Friday, December 14, 2012
What Will We Tell the Children?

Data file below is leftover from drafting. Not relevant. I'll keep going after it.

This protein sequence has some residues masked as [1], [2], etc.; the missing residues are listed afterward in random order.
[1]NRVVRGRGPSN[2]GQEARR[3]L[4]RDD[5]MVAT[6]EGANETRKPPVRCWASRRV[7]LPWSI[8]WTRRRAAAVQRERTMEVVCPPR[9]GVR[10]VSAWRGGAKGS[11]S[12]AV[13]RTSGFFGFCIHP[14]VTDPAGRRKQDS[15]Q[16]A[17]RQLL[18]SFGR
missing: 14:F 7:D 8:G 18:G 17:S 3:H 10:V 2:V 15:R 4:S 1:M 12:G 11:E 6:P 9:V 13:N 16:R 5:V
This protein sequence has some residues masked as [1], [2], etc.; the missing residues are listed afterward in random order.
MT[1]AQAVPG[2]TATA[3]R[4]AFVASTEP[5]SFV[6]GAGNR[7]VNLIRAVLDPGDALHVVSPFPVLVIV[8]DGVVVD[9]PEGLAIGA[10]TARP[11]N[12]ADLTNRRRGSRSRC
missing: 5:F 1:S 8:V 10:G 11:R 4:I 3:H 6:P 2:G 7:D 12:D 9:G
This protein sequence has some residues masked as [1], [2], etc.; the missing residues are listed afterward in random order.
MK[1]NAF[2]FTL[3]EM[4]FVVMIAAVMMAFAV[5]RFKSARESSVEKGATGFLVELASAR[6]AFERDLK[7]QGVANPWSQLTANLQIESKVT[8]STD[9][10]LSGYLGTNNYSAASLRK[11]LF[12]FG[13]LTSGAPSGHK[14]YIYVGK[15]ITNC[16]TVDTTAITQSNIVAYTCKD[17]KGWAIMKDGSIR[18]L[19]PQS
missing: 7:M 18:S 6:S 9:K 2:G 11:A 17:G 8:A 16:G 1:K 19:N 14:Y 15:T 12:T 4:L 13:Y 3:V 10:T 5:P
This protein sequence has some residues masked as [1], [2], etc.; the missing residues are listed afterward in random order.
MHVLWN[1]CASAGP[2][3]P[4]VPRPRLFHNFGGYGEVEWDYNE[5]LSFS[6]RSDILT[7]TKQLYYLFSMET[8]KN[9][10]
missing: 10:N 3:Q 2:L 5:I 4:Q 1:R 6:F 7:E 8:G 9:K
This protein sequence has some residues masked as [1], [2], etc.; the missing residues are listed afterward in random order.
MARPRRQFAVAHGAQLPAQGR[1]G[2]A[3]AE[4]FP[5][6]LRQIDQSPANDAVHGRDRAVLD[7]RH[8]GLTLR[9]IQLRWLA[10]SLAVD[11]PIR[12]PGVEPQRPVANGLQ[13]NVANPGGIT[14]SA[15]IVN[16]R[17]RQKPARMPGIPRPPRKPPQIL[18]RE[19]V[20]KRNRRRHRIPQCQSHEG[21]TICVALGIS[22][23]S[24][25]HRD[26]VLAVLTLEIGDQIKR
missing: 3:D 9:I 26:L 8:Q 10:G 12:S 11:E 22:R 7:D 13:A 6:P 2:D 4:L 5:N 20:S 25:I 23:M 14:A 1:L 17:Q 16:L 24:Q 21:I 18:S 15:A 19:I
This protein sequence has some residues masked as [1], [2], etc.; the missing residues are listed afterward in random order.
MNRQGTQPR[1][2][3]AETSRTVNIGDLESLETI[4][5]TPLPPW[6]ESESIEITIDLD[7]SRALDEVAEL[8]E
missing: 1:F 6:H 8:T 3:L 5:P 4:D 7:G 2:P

I never met five year old, red headed Rebekah. Yet my life has been indelibly touched by her life. It was Hugo George Zobjeck, Uncle Hoag to everyone, who introduced me to Rebekah. Rebekah died a few weeks before my first Sunday as pastor of Friendship Baptist Church in western Kentucky. That Sunday during the sermon, children were moving all over the country church sanctuary, even rolling down the slope of the floor under the pews all the way to the altar. Uncle Hoag came up to me immediately after the service, apologizing for the distractions which had not bothered me. He told me how everyone in that close knit church family had performed the percussions on Rebekah’s small back, helping to loosen the mucous buildup of cystic fibrosis and give her the breath of life. His words still ring in my ears, “For us, children are a sign of life.” A few years later I held Uncle Hoag’s funeral, preaching from Joshua 4, asking “What will we tell the children?” Then and in many similar situations, I have walked through the valley of death with families, reassuring them, the children, and the child in all of us that God is faithful, just as He was to the Israelites. Placing an imaginary pile of stones in front of the gathered grief-stricken, I would build a monument in their hearts of how God frees us from the slavery of sin, just as he freed the Hebrew slaves. God saw them through the original rock and a hard place when they got caught in their exodus from Egypt between the impassable Red Sea and an approaching army of armed charioteers. The freed slaves passed safely on dry land to the other side. In 40 years of wilderness wandering God was faithful in seeing his chosen people through a dry, aimless, meaningless time in the desert. He provided guidance by day and night, food to sustain them, and leadership. Finally, at the swollen Jordan River (little more than creek in Texas terms), the children of Israel despaired at having come this far only to be prevented from entering the Promised Land. Just as before, God was faithful. Dry land guided them across the river bed. They left a pile of stones on the bank of the Jordan to remind future generations of God’s faithfulness. More recently, the Jordan River has become a metaphor for the crossing from life to death and into eternity. None of us have had full experience with that upcoming event. As I would close the service, I would remind the family that just as God had been faithful in the past, he will be faithful in death, being the first face and the hand that will reach out and welcome us and our loved ones into his everlasting arms. So, in the wake of the unspeakable horror at an elementary school in Connecticut today, what do we tell the children? What do we tell the child in each of us? Simply, God has the final word in all of our lives, not death. The ultimate power of the evil that raised it head and spewed its venom through bullets today was broken at the Cross of Jesus and the power of resurrection will vindicate the truth about evil, brokenness, sin, and the Devil himself. In the same breath, we can shout at the Gates of Hell, “You cannot, you will not have our children!” We tell our children that there is nothing that they can do or happen to them that will ever change our love for them. Just like God’s love, nothing can separate them from Him, His love, as well as our love. Now we needturn to our grieving, heartbroken nation and say in the name of freedom, liberty, and any other patriotic term we can muster, we can no longer pretend God out of our lives. We need to remind our neighbors, far and near, that the stars in the sky were not put there by some earthbound animator. Once again, we need to start living and walking by faith again--no apologies, no excuses, no fine print, no asterisks. Finally, we turn to the world community looking aghast at America and say, fatalistic belief systems will not solve the problems we face nor heal our corporate grief. Grace, love, and hope trump judgment and anonymity. Tonight, Anne and I have called our children and grandchildren, hugging them over the airwaves. We have taken this moment to remind our children what Rebekah’s short life taught me over a lifetime. What will you tell your children, the children of America and the world? What will you tell the child in you that today has been shocked, scared, outraged, numbed, searching for an almost forgotten innocence? If words fail you, remind yourself that God has cried today also. And as His tears dry, listen for Him to speak to your trembling heart. With the confidence of an eternity of faithfulness, hear Him: He WILL have the last word and IT will be a GOOD one, full of genuine hope, grace, and a lasting peace from the brokenness of our world. Blessings as we grieve together today!